Puns, and Inexplicably Self-Declared Experts
Some people simply do not get them.
I was going to make more of a point about puns here, but I realized I don't have to: If you're part of my audience, of my circle of friends, you get them.
On the other hand, this Guest Editorial in the NY Times confounds me. How does such a banal, pretentious, overwrought piece of tripe make it onto the Opinion page, and how can I get my banal, pretentious, overwrought pieces of tripe there? Did this schmuck law student actually think his bloviation was worthy of such a showcase? (Although, to be fair, he was apparently correct, or at least the editor thought so as well.) Or, inexplicably, did the editor cast a weary gaze out the window and say to him/herself, "Y'know what I need? I need some purple prose that disses puns and punning for no particular reason, and not very well. And it should have a few puns in it. Think I'll call Fordham Law School and see if they've got anybody who can do something like that."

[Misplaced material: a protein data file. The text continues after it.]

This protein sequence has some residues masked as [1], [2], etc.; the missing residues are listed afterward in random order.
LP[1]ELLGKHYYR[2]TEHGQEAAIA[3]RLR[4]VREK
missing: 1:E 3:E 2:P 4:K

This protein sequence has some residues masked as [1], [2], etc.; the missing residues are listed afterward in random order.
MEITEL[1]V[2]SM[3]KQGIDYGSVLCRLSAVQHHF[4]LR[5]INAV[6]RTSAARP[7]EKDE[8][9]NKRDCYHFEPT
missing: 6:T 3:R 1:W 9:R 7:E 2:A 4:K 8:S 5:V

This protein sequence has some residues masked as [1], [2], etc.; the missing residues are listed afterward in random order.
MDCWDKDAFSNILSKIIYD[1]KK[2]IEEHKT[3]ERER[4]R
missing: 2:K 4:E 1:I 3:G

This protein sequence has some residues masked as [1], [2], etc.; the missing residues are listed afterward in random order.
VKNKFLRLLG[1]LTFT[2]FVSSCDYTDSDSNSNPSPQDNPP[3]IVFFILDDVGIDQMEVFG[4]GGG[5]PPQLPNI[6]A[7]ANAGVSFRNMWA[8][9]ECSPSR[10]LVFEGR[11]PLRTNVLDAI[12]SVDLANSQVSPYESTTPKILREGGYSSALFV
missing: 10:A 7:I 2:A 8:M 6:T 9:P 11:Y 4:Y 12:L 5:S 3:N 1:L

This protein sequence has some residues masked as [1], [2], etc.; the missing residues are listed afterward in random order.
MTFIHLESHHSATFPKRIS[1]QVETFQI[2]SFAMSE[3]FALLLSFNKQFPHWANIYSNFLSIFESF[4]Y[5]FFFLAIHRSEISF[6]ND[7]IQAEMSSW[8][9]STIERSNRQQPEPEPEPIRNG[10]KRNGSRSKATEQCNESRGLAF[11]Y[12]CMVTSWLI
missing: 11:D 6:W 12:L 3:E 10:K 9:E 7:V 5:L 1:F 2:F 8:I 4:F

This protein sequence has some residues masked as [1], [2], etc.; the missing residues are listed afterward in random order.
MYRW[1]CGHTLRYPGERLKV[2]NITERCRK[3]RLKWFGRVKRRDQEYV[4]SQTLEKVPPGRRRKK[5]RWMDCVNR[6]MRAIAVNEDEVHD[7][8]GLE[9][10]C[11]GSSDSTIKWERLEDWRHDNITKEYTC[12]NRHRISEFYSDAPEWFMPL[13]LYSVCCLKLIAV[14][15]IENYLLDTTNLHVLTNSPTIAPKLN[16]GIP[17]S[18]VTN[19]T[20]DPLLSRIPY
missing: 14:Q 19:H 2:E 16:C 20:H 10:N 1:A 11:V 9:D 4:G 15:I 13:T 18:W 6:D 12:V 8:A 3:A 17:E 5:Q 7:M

I feel the same way whenever there's a book review on All Things Considered. Some late-college-sounding voice breathlessly informs me that this new novel of someone's trials and tribulations has fascinating characters and explores the range of the human heart. It's a modern masterwork, and the author (whom we never hear from again) is a brilliant new voice. This is NPR.
How do I get this gig?
What's your dream job? I've got it, at least in beta; I have to refine the output (the speed with which I create music) and the input (how much money I make).